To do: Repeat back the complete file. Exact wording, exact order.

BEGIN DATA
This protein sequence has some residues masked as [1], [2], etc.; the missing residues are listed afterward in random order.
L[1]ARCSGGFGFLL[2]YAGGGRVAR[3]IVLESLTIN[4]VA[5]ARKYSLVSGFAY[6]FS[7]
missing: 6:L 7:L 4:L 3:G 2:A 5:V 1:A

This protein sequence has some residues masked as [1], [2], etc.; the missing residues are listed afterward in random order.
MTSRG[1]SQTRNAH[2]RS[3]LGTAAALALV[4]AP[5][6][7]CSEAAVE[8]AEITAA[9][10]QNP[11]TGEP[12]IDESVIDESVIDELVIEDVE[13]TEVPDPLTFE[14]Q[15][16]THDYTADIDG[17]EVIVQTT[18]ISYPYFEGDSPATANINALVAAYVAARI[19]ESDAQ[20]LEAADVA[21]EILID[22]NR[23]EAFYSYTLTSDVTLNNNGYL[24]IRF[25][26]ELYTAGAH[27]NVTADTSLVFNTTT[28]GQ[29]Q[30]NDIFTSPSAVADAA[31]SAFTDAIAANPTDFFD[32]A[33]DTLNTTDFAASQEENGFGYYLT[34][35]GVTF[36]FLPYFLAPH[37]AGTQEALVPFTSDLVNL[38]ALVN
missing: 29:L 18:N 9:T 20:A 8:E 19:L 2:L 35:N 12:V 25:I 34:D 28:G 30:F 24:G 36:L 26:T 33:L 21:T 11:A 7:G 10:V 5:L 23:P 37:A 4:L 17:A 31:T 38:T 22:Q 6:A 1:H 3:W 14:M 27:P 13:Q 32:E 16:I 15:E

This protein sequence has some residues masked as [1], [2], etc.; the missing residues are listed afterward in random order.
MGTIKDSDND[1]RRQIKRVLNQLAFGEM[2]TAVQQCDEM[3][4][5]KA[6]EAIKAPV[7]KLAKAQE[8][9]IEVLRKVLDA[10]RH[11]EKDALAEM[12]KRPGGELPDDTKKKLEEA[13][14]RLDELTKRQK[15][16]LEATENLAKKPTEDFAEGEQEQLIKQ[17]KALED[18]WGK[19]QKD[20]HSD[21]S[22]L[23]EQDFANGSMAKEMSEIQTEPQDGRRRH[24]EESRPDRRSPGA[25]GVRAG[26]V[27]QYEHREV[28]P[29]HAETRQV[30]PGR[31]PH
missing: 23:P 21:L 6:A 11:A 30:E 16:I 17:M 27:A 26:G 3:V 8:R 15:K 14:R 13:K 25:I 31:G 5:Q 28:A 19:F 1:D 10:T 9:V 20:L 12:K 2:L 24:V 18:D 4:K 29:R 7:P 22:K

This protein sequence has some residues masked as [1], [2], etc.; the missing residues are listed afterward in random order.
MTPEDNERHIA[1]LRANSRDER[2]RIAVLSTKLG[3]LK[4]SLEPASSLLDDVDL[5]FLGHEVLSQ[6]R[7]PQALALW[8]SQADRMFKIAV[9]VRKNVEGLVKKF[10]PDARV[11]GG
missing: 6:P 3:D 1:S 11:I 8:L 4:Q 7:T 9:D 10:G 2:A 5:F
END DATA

This protein sequence has some residues masked as [1], [2], etc.; the missing residues are listed afterward in random order.
L[1]ARCSGGFGFLL[2]YAGGGRVAR[3]IVLESLTIN[4]VA[5]ARKYSLVSGFAY[6]FS[7]
missing: 6:L 7:L 4:L 3:G 2:A 5:V 1:A

This protein sequence has some residues masked as [1], [2], etc.; the missing residues are listed afterward in random order.
MTSRG[1]SQTRNAH[2]RS[3]LGTAAALALV[4]AP[5][6][7]CSEAAVE[8]AEITAA[9][10]QNP[11]TGEP[12]IDESVIDESVIDELVIEDVE[13]TEVPDPLTFE[14]Q[15][16]THDYTADIDG[17]EVIVQTT[18]ISYPYFEGDSPATANINALVAAYVAARI[19]ESDAQ[20]LEAADVA[21]EILID[22]NR[23]EAFYSYTLTSDVTLNNNGYL[24]IRF[25][26]ELYTAGAH[27]NVTADTSLVFNTTT[28]GQ[29]Q[30]NDIFTSPSAVADAA[31]SAFTDAIAANPTDFFD[32]A[33]DTLNTTDFAASQEENGFGYYLT[34][35]GVTF[36]FLPYFLAPH[37]AGTQEALVPFTSDLVNL[38]ALVN
missing: 29:L 18:N 9:T 20:A 8:E 19:L 2:L 35:N 12:V 25:I 34:D 28:G 30:F 24:G 36:L 26:T 33:L 21:T 11:A 7:G 10:V 5:L 23:P 37:A 4:L 17:A 31:T 38:T 22:Q 6:A 1:H 3:W 14:M 27:P 13:Q 32:E 16:I 15:E

This protein sequence has some residues masked as [1], [2], etc.; the missing residues are listed afterward in random order.
MGTIKDSDND[1]RRQIKRVLNQLAFGEM[2]TAVQQCDEM[3][4][5]KA[6]EAIKAPV[7]KLAKAQE[8][9]IEVLRKVLDA[10]RH[11]EKDALAEM[12]KRPGGELPDDTKKKLEEA[13][14]RLDELTKRQK[15][16]LEATENLAKKPTEDFAEGEQEQLIKQ[17]KALED[18]WGK[19]QKD[20]HSD[21]S[22]L[23]EQDFANGSMAKEMSEIQTEPQDGRRRH[24]EESRPDRRSPGA[25]GVRAG[26]V[27]QYEHREV[28]P[29]HAETRQV[30]PGR[31]PH
missing: 23:P 21:L 6:A 11:A 30:E 16:I 17:M 27:A 26:G 3:V 8:R 15:K 14:R 13:K 25:I 31:G 5:Q 28:A 19:F 1:D 10:T 9:V 20:L 12:K 2:L 24:V 18:D 4:K 29:R 7:P 22:K

This protein sequence has some residues masked as [1], [2], etc.; the missing residues are listed afterward in random order.
MTPEDNERHIA[1]LRANSRDER[2]RIAVLSTKLG[3]LK[4]SLEPASSLLDDVDL[5]FLGHEVLSQ[6]R[7]PQALALW[8]SQADRMFKIAV[9]VRKNVEGLVKKF[10]PDARV[11]GG
missing: 6:P 3:D 1:S 11:I 8:L 4:Q 7:T 9:D 10:G 2:A 5:F